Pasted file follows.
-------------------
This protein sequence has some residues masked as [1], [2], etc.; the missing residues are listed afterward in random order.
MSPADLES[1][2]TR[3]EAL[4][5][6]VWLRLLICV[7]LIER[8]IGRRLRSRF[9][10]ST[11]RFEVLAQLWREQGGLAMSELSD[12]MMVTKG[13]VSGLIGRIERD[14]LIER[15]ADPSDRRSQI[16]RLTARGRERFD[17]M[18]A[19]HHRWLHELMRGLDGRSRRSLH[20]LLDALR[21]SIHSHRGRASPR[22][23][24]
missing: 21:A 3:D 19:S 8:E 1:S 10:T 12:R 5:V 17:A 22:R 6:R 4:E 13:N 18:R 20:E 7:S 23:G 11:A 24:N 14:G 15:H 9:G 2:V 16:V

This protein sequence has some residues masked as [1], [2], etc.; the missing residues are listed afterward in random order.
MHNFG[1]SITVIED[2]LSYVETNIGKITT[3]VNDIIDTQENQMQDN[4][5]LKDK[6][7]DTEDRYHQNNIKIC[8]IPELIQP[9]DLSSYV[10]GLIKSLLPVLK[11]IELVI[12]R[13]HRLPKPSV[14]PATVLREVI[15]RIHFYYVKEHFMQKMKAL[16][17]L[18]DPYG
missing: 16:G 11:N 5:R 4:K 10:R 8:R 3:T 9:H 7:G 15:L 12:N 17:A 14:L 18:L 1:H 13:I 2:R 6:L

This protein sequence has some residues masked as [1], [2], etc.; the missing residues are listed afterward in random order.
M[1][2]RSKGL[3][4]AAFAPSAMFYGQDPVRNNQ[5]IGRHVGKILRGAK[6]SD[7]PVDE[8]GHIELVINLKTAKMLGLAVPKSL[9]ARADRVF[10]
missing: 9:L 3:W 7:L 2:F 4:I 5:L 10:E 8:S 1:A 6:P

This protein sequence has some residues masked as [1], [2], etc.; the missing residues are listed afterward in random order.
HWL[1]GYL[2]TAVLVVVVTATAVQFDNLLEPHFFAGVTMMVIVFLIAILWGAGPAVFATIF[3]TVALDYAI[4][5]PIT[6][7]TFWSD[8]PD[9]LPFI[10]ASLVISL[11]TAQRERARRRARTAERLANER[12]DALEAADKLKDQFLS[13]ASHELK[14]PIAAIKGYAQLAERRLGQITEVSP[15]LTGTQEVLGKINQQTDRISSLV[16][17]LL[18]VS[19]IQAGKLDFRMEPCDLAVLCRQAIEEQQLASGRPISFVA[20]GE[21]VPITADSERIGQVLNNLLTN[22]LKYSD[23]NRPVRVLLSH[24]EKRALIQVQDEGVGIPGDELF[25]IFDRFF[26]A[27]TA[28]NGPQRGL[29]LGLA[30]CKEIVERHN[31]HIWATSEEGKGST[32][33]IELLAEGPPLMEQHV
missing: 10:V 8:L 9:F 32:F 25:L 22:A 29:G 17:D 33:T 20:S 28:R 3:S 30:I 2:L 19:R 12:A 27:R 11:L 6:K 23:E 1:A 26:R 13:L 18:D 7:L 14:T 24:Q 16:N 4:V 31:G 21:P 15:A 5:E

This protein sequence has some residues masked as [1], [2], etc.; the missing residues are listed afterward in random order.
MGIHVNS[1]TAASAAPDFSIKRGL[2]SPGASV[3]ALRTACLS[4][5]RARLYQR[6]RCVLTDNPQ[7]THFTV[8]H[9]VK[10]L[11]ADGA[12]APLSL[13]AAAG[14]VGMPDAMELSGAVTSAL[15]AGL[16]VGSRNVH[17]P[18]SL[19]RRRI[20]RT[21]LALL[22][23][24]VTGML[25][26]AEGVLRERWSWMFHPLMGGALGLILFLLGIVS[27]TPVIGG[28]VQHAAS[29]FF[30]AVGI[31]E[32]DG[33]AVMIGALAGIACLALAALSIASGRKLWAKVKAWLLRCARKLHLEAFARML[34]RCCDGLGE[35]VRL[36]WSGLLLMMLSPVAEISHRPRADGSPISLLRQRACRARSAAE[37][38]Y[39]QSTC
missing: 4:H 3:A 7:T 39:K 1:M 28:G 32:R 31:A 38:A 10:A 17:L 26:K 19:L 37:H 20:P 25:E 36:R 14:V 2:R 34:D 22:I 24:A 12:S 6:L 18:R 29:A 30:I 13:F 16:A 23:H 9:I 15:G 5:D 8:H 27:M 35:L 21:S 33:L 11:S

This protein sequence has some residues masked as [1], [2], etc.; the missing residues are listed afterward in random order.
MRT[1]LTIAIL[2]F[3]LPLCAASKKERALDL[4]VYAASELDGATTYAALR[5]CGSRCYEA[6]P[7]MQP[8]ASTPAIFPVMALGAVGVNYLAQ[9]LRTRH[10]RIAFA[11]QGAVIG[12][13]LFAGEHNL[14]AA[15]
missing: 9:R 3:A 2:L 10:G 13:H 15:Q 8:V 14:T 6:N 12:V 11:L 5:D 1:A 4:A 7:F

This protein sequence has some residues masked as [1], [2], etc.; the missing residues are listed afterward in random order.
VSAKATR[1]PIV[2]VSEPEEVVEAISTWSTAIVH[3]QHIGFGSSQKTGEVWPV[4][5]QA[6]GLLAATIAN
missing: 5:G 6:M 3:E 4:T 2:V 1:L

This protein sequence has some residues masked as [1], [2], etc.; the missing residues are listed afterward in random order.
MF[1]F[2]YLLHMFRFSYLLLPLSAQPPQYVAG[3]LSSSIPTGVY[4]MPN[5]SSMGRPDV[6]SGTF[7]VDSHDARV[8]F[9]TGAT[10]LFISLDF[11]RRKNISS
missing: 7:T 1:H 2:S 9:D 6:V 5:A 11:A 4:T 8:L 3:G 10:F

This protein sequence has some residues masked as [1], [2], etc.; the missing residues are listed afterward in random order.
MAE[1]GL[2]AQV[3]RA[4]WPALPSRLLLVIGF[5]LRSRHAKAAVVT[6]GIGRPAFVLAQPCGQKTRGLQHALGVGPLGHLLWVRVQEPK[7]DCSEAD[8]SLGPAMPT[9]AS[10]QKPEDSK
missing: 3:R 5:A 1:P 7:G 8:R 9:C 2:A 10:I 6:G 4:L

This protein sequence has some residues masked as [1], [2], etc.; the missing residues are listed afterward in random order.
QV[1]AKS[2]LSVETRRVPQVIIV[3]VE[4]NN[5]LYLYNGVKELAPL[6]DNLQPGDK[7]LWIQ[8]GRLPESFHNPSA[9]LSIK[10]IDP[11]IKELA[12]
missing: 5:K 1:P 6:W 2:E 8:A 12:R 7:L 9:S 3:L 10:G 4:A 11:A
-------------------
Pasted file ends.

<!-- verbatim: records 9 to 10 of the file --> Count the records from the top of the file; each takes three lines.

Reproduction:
This protein sequence has some residues masked as [1], [2], etc.; the missing residues are listed afterward in random order.
MAE[1]GL[2]AQV[3]RA[4]WPALPSRLLLVIGF[5]LRSRHAKAAVVT[6]GIGRPAFVLAQPCGQKTRGLQHALGVGPLGHLLWVRVQEPK[7]DCSEAD[8]SLGPAMPT[9]AS[10]QKPEDSK
missing: 3:R 5:A 1:P 7:G 8:R 9:C 2:A 10:I 6:G 4:L

This protein sequence has some residues masked as [1], [2], etc.; the missing residues are listed afterward in random order.
QV[1]AKS[2]LSVETRRVPQVIIV[3]VE[4]NN[5]LYLYNGVKELAPL[6]DNLQPGDK[7]LWIQ[8]GRLPESFHNPSA[9]LSIK[10]IDP[11]IKELA[12]
missing: 5:K 1:P 6:W 2:E 8:A 12:R 7:L 9:S 3:L 10:G 4:A 11:A